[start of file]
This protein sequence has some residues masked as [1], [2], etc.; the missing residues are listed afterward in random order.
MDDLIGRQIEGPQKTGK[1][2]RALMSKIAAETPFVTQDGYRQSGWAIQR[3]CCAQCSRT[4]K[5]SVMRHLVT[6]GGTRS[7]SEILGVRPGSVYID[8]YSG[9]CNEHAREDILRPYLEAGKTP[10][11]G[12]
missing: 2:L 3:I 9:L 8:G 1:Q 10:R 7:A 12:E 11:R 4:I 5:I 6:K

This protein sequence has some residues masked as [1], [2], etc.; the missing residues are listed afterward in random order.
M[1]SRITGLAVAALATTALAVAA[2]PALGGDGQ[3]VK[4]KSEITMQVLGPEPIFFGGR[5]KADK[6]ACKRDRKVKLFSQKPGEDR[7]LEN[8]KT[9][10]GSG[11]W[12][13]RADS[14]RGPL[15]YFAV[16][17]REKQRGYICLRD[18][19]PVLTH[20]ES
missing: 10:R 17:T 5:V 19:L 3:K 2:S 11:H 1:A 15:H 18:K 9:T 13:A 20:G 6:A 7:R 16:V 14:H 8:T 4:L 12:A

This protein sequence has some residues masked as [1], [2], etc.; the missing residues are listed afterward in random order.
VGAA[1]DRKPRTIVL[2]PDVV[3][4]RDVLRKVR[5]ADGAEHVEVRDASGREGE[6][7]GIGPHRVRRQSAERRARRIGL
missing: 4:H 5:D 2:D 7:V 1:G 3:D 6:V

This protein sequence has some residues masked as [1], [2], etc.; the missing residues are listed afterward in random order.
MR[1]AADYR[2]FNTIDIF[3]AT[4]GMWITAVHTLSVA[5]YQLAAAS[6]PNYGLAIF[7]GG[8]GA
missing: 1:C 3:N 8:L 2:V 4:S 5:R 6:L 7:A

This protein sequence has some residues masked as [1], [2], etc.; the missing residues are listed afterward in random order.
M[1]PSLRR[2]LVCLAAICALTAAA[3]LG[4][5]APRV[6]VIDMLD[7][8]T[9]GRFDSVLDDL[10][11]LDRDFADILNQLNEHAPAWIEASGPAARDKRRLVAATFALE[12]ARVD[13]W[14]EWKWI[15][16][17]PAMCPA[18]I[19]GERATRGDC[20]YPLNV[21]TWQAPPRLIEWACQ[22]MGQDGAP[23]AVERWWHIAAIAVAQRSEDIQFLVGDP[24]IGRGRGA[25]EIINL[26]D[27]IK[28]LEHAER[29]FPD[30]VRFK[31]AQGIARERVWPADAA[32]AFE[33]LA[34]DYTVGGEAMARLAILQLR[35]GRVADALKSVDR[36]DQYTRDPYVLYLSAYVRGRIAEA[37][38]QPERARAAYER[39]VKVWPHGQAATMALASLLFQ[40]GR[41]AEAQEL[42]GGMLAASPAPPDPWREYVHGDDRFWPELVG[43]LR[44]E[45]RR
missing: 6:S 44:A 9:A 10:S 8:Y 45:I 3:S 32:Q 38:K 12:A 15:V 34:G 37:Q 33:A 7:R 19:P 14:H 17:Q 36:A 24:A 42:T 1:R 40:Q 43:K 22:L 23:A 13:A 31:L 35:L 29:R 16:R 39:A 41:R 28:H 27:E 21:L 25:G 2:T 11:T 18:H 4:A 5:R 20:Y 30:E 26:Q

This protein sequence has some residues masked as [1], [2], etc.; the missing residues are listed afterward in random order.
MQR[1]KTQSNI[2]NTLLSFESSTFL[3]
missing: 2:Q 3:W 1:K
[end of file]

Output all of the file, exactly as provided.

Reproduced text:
This protein sequence has some residues masked as [1], [2], etc.; the missing residues are listed afterward in random order.
MDDLIGRQIEGPQKTGK[1][2]RALMSKIAAETPFVTQDGYRQSGWAIQR[3]CCAQCSRT[4]K[5]SVMRHLVT[6]GGTRS[7]SEILGVRPGSVYID[8]YSG[9]CNEHAREDILRPYLEAGKTP[10][11]G[12]
missing: 2:L 3:I 9:L 8:G 1:Q 10:R 7:A 12:E 11:R 4:I 5:I 6:K

This protein sequence has some residues masked as [1], [2], etc.; the missing residues are listed afterward in random order.
M[1]SRITGLAVAALATTALAVAA[2]PALGGDGQ[3]VK[4]KSEITMQVLGPEPIFFGGR[5]KADK[6]ACKRDRKVKLFSQKPGEDR[7]LEN[8]KT[9][10]GSG[11]W[12][13]RADS[14]RGPL[15]YFAV[16][17]REKQRGYICLRD[18][19]PVLTH[20]ES
missing: 10:R 17:T 5:V 19:L 3:K 2:S 11:H 1:A 15:H 18:K 9:T 13:A 20:G 6:A 7:R 16:V 14:H 8:T 4:L 12:A

This protein sequence has some residues masked as [1], [2], etc.; the missing residues are listed afterward in random order.
VGAA[1]DRKPRTIVL[2]PDVV[3][4]RDVLRKVR[5]ADGAEHVEVRDASGREGE[6][7]GIGPHRVRRQSAERRARRIGL
missing: 4:H 5:D 2:D 7:V 1:G 3:D 6:V

This protein sequence has some residues masked as [1], [2], etc.; the missing residues are listed afterward in random order.
MR[1]AADYR[2]FNTIDIF[3]AT[4]GMWITAVHTLSVA[5]YQLAAAS[6]PNYGLAIF[7]GG[8]GA
missing: 1:C 3:N 8:L 2:V 4:S 5:R 6:L 7:A

This protein sequence has some residues masked as [1], [2], etc.; the missing residues are listed afterward in random order.
M[1]PSLRR[2]LVCLAAICALTAAA[3]LG[4][5]APRV[6]VIDMLD[7][8]T[9]GRFDSVLDDL[10][11]LDRDFADILNQLNEHAPAWIEASGPAARDKRRLVAATFALE[12]ARVD[13]W[14]EWKWI[15][16][17]PAMCPA[18]I[19]GERATRGDC[20]YPLNV[21]TWQAPPRLIEWACQ[22]MGQDGAP[23]AVERWWHIAAIAVAQRSEDIQFLVGDP[24]IGRGRGA[25]EIINL[26]D[27]IK[28]LEHAER[29]FPD[30]VRFK[31]AQGIARERVWPADAA[32]AFE[33]LA[34]DYTVGGEAMARLAILQLR[35]GRVADALKSVDR[36]DQYTRDPYVLYLSAYVRGRIAEA[37][38]QPERARAAYER[39]VKVWPHGQAATMALASLLFQ[40]GR[41]AEAQEL[42]GGMLAASPAPPDPWREYVHGDDRFWPELVG[43]LR[44]E[45]RR
missing: 6:S 44:A 9:A 10:S 8:Y 45:I 3:S 32:Q 38:K 12:A 15:V 34:G 37:Q 33:A 7:R 19:P 14:H 17:Q 36:A 24:A 42:T 1:R 40:Q 43:K 22:L 23:A 13:A 31:L 35:L 29:R 16:R 39:A 41:R 28:H 27:E 21:L 25:G 2:T 11:T 18:H 4:A 5:R 20:Y 30:E 26:Q

This protein sequence has some residues masked as [1], [2], etc.; the missing residues are listed afterward in random order.
MQR[1]KTQSNI[2]NTLLSFESSTFL[3]
missing: 2:Q 3:W 1:K